The new bill makes any EVs assembled outside North America ineligible for tax credits.
Customers with an existing order will get the credit.
The $430 billion climate, health, and tax legislation will have a profound impact on both the auto industry and its customers. The new bill will effectively render nearly ¾ of all PHEVs and EVs sold in the US ineligible for the federal tax credits.
The good news is if you have a binding contract with your local dealer for a new Audi, Porsche, or Kia EV, for example, then you will still receive the generous up-to $7,500 tax break. The bad news is if you were planning on placing an order for a new Audi e-tron or Kia EV6 in the near future, it’s too late. The situation is identical for Porsche buyers.
“With respect to customers who placed vehicles on order and are still awaiting delivery, their credit eligibility depends on the individual sales agreement, which is a matter between them and their independently owned and operated Porsche dealership,” a Porsche Cars North America spokesperson said as reported by Automotive News Europe.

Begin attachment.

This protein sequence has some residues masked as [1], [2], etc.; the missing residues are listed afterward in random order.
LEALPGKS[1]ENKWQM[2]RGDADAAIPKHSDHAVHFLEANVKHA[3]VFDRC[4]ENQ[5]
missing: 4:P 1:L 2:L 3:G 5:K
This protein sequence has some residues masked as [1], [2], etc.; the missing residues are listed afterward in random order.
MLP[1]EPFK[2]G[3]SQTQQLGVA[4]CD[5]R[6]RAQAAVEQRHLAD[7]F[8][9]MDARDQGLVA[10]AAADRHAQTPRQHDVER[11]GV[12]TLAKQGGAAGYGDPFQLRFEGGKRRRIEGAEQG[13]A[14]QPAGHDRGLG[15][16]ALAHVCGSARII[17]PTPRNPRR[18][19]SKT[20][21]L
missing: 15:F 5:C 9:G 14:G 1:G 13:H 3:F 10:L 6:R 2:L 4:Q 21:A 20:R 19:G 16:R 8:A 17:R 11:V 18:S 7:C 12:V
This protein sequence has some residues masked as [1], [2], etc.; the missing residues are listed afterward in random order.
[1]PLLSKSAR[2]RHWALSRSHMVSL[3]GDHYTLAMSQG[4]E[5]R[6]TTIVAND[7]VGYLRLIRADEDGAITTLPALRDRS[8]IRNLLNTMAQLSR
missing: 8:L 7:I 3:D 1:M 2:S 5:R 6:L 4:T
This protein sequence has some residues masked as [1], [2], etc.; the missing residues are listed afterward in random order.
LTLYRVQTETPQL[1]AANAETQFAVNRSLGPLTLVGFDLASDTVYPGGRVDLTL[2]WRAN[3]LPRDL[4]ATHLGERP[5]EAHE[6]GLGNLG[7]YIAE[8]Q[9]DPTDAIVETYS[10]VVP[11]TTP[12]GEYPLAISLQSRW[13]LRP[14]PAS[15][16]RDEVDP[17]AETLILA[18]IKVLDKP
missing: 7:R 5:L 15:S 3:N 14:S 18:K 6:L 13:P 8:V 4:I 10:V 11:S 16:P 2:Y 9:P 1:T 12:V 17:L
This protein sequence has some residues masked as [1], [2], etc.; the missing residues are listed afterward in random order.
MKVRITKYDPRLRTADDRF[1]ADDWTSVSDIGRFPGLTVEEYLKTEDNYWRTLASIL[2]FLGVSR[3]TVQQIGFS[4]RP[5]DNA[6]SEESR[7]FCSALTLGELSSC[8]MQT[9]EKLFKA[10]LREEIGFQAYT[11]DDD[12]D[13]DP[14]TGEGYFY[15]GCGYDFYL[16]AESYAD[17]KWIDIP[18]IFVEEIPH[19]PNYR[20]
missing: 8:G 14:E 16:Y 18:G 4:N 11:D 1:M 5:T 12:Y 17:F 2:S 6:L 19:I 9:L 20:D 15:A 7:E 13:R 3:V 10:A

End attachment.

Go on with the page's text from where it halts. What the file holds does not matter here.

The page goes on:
In a nutshell, the bill renders any electrified vehicle that can be plugged in, a PHEV or a full EV, built outside of North America (not Canada, Mexico, and the US) completely ineligible for the credit. And it gets worse.
Come January 1st, 2023, all other eligibility criteria will go into effect. Families or individuals that earn more than $300,000 annually, EVs priced over a certain amount, and EVs that fail to meet critical mineral sourcing rules will forgo the incentives. The Alliance for Automotive Innovation believes that no EVs will “qualify for the full credit when additional sourcing requirements go into effect,”